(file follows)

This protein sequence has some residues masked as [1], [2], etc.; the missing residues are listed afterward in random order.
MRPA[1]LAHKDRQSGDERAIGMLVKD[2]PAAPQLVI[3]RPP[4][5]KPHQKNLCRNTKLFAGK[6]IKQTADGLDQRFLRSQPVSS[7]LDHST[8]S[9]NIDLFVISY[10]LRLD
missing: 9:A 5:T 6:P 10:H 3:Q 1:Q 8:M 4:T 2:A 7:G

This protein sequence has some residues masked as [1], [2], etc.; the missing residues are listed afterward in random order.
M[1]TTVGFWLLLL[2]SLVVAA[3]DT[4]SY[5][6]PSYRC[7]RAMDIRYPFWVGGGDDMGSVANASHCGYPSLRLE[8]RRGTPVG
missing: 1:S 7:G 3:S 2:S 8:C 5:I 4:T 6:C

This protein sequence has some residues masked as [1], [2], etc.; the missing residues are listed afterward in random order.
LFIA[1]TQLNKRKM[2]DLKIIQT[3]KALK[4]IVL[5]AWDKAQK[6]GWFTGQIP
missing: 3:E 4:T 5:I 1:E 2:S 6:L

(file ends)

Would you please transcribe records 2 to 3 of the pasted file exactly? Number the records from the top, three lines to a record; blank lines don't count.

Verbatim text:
This protein sequence has some residues masked as [1], [2], etc.; the missing residues are listed afterward in random order.
M[1]TTVGFWLLLL[2]SLVVAA[3]DT[4]SY[5][6]PSYRC[7]RAMDIRYPFWVGGGDDMGSVANASHCGYPSLRLE[8]RRGTPVG
missing: 1:S 7:G 3:S 2:S 8:C 5:I 4:T 6:C

This protein sequence has some residues masked as [1], [2], etc.; the missing residues are listed afterward in random order.
LFIA[1]TQLNKRKM[2]DLKIIQT[3]KALK[4]IVL[5]AWDKAQK[6]GWFTGQIP
missing: 3:E 4:T 5:I 1:E 2:S 6:L